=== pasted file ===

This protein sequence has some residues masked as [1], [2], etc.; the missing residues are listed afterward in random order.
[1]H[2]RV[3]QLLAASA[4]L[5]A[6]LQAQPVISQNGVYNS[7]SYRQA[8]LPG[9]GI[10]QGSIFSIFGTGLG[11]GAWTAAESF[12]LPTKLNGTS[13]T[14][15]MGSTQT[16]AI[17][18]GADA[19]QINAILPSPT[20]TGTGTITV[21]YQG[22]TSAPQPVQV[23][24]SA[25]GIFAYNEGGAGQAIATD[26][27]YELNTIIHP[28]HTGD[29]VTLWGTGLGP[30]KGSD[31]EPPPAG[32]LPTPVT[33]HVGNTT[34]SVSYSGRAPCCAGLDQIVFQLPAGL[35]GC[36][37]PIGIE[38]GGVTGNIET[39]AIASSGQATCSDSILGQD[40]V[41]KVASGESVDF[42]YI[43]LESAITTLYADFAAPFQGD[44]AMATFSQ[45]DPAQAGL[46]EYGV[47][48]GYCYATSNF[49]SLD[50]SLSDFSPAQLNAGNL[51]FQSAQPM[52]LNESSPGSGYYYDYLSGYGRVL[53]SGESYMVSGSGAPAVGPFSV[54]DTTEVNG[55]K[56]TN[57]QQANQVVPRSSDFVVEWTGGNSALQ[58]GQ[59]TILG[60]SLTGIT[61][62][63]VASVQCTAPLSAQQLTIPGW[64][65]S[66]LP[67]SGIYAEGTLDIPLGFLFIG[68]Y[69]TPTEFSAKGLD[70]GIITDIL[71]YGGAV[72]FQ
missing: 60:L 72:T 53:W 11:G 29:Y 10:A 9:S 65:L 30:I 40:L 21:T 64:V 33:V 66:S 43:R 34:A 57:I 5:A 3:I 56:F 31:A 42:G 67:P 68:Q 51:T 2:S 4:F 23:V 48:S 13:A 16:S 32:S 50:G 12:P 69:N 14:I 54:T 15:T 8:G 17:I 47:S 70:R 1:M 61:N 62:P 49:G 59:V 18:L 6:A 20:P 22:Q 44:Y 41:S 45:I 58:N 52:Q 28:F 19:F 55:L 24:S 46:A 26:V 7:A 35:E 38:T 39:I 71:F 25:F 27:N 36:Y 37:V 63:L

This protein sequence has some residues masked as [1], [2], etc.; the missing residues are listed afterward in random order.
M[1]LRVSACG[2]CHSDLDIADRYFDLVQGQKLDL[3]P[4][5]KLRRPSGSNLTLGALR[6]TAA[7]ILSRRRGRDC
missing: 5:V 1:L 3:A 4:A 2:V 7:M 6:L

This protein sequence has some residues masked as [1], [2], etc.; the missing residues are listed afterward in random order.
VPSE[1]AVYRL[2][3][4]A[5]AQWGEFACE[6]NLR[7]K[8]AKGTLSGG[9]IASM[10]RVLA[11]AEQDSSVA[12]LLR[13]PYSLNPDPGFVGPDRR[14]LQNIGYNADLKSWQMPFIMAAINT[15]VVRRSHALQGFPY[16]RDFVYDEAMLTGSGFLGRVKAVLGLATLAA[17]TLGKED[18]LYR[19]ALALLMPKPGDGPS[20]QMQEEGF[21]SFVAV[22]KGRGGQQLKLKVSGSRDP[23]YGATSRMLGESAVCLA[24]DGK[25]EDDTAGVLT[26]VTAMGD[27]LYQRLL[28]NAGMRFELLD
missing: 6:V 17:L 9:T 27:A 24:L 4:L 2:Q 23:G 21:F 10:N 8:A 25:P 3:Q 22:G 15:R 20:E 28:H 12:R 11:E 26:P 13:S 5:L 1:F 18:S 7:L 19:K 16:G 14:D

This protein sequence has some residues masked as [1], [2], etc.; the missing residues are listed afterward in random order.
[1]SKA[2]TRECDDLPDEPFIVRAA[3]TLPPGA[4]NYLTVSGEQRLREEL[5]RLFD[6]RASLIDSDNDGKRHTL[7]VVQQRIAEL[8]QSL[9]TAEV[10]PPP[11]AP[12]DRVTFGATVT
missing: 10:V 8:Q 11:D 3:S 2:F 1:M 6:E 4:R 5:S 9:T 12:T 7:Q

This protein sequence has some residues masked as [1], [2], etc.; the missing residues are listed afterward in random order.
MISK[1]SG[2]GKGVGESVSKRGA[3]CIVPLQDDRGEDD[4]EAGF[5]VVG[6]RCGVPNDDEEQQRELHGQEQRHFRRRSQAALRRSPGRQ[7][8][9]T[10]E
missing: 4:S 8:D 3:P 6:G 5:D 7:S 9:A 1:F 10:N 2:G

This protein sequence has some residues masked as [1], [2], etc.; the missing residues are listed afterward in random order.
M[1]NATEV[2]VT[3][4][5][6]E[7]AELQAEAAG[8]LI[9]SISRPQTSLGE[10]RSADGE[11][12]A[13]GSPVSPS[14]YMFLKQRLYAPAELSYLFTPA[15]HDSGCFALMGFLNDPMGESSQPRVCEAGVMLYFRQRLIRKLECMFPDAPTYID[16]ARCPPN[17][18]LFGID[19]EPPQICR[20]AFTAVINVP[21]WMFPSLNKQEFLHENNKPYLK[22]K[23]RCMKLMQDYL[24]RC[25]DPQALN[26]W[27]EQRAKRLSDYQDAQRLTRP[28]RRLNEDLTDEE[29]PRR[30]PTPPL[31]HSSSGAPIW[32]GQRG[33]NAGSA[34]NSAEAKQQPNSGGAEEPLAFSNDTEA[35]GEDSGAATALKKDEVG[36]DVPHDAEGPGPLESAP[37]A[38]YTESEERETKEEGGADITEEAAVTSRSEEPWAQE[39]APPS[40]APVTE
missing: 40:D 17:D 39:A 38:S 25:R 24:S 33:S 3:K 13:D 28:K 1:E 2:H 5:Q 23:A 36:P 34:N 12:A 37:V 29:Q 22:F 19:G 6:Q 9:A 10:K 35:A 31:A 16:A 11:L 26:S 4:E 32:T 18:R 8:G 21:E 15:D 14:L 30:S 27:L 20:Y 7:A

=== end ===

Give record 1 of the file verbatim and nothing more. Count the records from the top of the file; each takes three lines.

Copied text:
This protein sequence has some residues masked as [1], [2], etc.; the missing residues are listed afterward in random order.
[1]H[2]RV[3]QLLAASA[4]L[5]A[6]LQAQPVISQNGVYNS[7]SYRQA[8]LPG[9]GI[10]QGSIFSIFGTGLG[11]GAWTAAESF[12]LPTKLNGTS[13]T[14][15]MGSTQT[16]AI[17][18]GADA[19]QINAILPSPT[20]TGTGTITV[21]YQG[22]TSAPQPVQV[23][24]SA[25]GIFAYNEGGAGQAIATD[26][27]YELNTIIHP[28]HTGD[29]VTLWGTGLGP[30]KGSD[31]EPPPAG[32]LPTPVT[33]HVGNTT[34]SVSYSGRAPCCAGLDQIVFQLPAGL[35]GC[36][37]PIGIE[38]GGVTGNIET[39]AIASSGQATCSDSILGQD[40]V[41]KVASGESVDF[42]YI[43]LESAITTLYADFAAPFQGD[44]AMATFSQ[45]DPAQAGL[46]EYGV[47][48]GYCYATSNF[49]SLD[50]SLSDFSPAQLNAGNL[51]FQSAQPM[52]LNESSPGSGYYYDYLSGYGRVL[53]SGESYMVSGSGAPAVGPFSV[54]DTTEVNG[55]K[56]TN[57]QQANQVVPRSSDFVVEWTGGNSALQ[58]GQ[59]TILG[60]SLTGIT[61][62][63]VASVQCTAPLSAQQLTIPGW[64][65]S[66]LP[67]SGIYAEGTLDIPLGFLFIG[68]Y[69]TPTEFSAKGLD[70]GIITDIL[71]YGGAV[72]FQ
missing: 60:L 72:T 53:W 11:G 29:Y 10:A 9:S 65:L 30:I 40:L 21:T 64:V 33:V 66:S 43:R 34:A 57:I 5:A 3:I 56:F 31:A 42:G 67:P 68:Q 51:T 2:S 4:F 23:V 48:S 13:A 16:S 32:S 50:G 12:P 69:N 14:I 54:T 15:T 8:G 17:I 47:S 70:R 1:M 61:N 62:P 49:G 59:V 18:L 6:A 20:P 22:Q 44:Y 41:S 45:I 58:N 52:Q 28:F 19:F 55:L 24:S 46:A 26:V 7:A 35:E 38:T 39:I 71:F 25:F 27:N 36:Y 37:V 63:L